On the changing of the guard
I don't really mind losing so much. South Africa are a good side and they played well, taking important wickets to keep themselves in the game, and taking advantage of our extended lapses. They are not a great side though, their batting can be flaky and their bowling same-ish. We could have, nay should have won both games.
What annoys me, is that having ceded the initiative to the South Africans, we then served up the lamest, most defeatist, performances by an Australian side I have ever seen. South Africa had no Waugh brothers heroics, or tense finishes to overcome. They overcame a side that rolled over when confronted with a mere 65 run deficit and best use of the pitch. A side that gifted hundreds of runs to them with defensive fields in the midst of last innings chases. A side with talent, albeit some of it under-performing, but which, right now, I genuinely can't see winning any test against anything above the most mediocre side.
Ponting is a winning player, who plays his most inspiring innings in the direst situations. But he has proven completely unable to lift his side. And yet, I see noone better. Neither Katich nor Hussey are young, and they need to focus on their batting. Clarke is the only other member of the side sure of his place, and yet he has been more culpable than anyone in gifting the South Africans his wicket, and ultimately the series. A player with more batting talent in his right hand than Steyn has in his entire body, was comprehensively outshone by the inferior player, by the mere act of grafting much needed runs.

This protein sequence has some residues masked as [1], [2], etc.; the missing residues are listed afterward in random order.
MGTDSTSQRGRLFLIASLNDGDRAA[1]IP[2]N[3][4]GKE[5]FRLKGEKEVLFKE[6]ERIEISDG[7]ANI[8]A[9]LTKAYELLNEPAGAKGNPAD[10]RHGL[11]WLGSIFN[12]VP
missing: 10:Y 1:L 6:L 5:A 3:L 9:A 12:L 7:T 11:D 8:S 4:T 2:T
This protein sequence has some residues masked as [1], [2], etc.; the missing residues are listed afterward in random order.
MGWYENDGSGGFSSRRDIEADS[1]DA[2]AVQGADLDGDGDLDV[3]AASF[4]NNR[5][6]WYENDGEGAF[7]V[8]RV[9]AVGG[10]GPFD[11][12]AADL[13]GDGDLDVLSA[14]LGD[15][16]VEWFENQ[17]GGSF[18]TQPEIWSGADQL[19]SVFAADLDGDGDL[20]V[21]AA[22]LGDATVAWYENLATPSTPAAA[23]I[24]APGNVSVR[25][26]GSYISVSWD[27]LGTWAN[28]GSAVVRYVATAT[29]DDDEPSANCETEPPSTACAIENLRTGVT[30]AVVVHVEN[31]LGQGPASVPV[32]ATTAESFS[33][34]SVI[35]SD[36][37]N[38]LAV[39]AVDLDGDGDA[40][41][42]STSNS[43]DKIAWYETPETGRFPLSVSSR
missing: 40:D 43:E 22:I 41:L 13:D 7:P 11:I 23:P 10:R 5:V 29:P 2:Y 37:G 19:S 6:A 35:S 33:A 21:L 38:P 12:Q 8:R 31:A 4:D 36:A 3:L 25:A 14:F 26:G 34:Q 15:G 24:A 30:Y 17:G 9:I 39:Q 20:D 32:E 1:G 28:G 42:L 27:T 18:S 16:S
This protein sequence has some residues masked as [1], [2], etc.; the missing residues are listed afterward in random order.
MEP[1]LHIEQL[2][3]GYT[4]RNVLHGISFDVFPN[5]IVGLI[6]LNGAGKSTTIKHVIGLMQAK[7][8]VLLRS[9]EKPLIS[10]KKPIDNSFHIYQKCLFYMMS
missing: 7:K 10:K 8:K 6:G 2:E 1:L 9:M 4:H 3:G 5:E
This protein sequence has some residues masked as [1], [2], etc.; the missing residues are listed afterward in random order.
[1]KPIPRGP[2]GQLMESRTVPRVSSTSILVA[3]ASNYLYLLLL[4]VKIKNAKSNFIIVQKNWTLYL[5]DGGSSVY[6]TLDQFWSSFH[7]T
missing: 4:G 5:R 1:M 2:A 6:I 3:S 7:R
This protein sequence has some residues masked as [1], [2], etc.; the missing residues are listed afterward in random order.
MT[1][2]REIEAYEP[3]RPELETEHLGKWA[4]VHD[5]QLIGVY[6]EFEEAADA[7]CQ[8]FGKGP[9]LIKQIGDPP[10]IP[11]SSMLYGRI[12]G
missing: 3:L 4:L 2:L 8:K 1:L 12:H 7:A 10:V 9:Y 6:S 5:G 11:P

But it is the selections that are really annoying me. 1970 was a notable demographic milestone. It was the peak year for births in Australia, which until recently, have declined ever since. It was also the peak year for cricket talent in Australia (this is purely a coincidence). It has been obvious for a decade that we had a once in a hundred year confluence of talent born within a year or two, that was going to rise and fall together. Turning over that side was always going to be a challenge, but like a cancerous growth, it was only going to be worse the longer it was left. But by favouring stability in the short term, and always playing the best possible cricketers, instead of building up reserves while the best players could still play, has resulted in a team that still needs to be rejuvenated, but is also in terminal decline, and deeply unstable because of it.
The bleating of Ponting and the selectors that they've been "unlucky" with injuries, is idiotic. Injuries happen, particularly to older players. Five to ten years ago we regularly rotated Martyn, Clarke, Bichel, Kasprowicz and MacGill through the side as players went down. Now we are blooding debutants with other debutants because of short-sided selectorial policy.
And still Hayden plays on. A player that was genuinely great five and more years ago, but has since tempered his bullish home form with consistent mediocrity on his travels, is being pushed to play through two hard tours, even as his presence unsettles those batting below him. A rare chance to sweep away the detritus after a massive loss, to test young talent in a dead test against a good side, is to be squandered in hope. It is deeply telling that the selectors justify this by pointing to Hayden's keenness and training regime, as if his potential replacements are lounging on the beach indifferent to their future prospects.